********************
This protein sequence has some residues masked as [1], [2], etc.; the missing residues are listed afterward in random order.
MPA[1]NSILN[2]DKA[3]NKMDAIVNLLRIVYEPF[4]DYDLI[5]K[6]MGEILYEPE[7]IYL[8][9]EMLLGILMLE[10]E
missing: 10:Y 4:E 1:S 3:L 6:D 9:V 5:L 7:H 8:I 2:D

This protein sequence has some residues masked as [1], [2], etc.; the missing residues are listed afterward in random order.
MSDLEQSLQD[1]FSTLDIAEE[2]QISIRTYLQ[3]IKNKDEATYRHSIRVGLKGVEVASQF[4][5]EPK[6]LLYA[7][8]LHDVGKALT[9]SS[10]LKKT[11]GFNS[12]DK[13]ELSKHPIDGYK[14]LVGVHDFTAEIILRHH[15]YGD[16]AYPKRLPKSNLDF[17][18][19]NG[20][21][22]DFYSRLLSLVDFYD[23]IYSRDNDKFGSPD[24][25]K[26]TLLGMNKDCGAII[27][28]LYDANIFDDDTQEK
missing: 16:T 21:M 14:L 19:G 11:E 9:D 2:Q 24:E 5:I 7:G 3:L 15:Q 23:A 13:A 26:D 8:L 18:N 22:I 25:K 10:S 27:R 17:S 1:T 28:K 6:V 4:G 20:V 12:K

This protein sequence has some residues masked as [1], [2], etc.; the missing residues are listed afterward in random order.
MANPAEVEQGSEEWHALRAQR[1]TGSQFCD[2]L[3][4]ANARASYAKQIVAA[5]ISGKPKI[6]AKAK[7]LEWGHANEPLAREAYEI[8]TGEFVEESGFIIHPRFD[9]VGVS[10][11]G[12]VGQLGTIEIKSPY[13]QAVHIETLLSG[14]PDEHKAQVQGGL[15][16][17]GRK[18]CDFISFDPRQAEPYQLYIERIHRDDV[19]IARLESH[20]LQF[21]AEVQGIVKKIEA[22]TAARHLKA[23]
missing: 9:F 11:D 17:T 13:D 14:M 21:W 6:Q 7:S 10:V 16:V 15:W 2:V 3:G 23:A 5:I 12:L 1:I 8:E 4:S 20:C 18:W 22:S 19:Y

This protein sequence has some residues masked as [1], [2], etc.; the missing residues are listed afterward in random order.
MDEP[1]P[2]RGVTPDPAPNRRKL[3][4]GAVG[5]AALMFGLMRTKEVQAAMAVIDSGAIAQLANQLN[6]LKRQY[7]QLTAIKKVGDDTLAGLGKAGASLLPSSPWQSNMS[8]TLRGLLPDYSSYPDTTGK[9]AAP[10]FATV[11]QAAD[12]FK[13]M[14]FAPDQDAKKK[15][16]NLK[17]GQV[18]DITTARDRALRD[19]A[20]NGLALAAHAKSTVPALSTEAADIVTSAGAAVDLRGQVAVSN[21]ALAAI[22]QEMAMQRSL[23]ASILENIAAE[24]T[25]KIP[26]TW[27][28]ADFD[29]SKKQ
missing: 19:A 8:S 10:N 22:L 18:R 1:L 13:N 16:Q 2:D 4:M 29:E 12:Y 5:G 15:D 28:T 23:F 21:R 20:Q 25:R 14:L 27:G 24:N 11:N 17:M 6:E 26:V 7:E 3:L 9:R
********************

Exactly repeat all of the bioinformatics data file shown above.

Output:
This protein sequence has some residues masked as [1], [2], etc.; the missing residues are listed afterward in random order.
MPA[1]NSILN[2]DKA[3]NKMDAIVNLLRIVYEPF[4]DYDLI[5]K[6]MGEILYEPE[7]IYL[8][9]EMLLGILMLE[10]E
missing: 10:Y 4:E 1:S 3:L 6:D 9:V 5:L 7:H 8:I 2:D

This protein sequence has some residues masked as [1], [2], etc.; the missing residues are listed afterward in random order.
MSDLEQSLQD[1]FSTLDIAEE[2]QISIRTYLQ[3]IKNKDEATYRHSIRVGLKGVEVASQF[4][5]EPK[6]LLYA[7][8]LHDVGKALT[9]SS[10]LKKT[11]GFNS[12]DK[13]ELSKHPIDGYK[14]LVGVHDFTAEIILRHH[15]YGD[16]AYPKRLPKSNLDF[17][18][19]NG[20][21][22]DFYSRLLSLVDFYD[23]IYSRDNDKFGSPD[24][25]K[26]TLLGMNKDCGAII[27][28]LYDANIFDDDTQEK
missing: 16:T 21:M 14:L 19:G 11:E 9:D 2:Q 24:E 5:I 7:G 3:L 15:Q 23:A 13:A 26:D 8:L 18:N 22:I 25:K 10:S 27:R 17:S 1:T 28:K 6:V 4:G 20:V 12:K

This protein sequence has some residues masked as [1], [2], etc.; the missing residues are listed afterward in random order.
MANPAEVEQGSEEWHALRAQR[1]TGSQFCD[2]L[3][4]ANARASYAKQIVAA[5]ISGKPKI[6]AKAK[7]LEWGHANEPLAREAYEI[8]TGEFVEESGFIIHPRFD[9]VGVS[10][11]G[12]VGQLGTIEIKSPY[13]QAVHIETLLSG[14]PDEHKAQVQGGL[15][16][17]GRK[18]CDFISFDPRQAEPYQLYIERIHRDDV[19]IARLESH[20]LQF[21]AEVQGIVKKIEA[22]TAARHLKA[23]
missing: 9:F 11:D 17:T 13:D 14:M 21:W 6:Q 7:S 10:V 16:V 15:W 2:V 3:G 23:A 5:I 12:L 1:I 8:E 4:S 20:C 18:W 22:S 19:Y

This protein sequence has some residues masked as [1], [2], etc.; the missing residues are listed afterward in random order.
MDEP[1]P[2]RGVTPDPAPNRRKL[3][4]GAVG[5]AALMFGLMRTKEVQAAMAVIDSGAIAQLANQLN[6]LKRQY[7]QLTAIKKVGDDTLAGLGKAGASLLPSSPWQSNMS[8]TLRGLLPDYSSYPDTTGK[9]AAP[10]FATV[11]QAAD[12]FK[13]M[14]FAPDQDAKKK[15][16]NLK[17]GQV[18]DITTARDRALRD[19]A[20]NGLALAAHAKSTVPALSTEAADIVTSAGAAVDLRGQVAVSN[21]ALAAI[22]QEMAMQRSL[23]ASILENIAAE[24]T[25]KIP[26]TW[27][28]ADFD[29]SKKQ
missing: 19:A 8:S 10:N 22:L 18:R 1:L 13:N 16:Q 2:D 4:M 29:E 12:Y 5:G 15:D 28:T 23:F 21:R 20:Q 25:R 14:L 27:G 24:N 11:N 17:M 6:E 26:V 7:E 3:L 9:R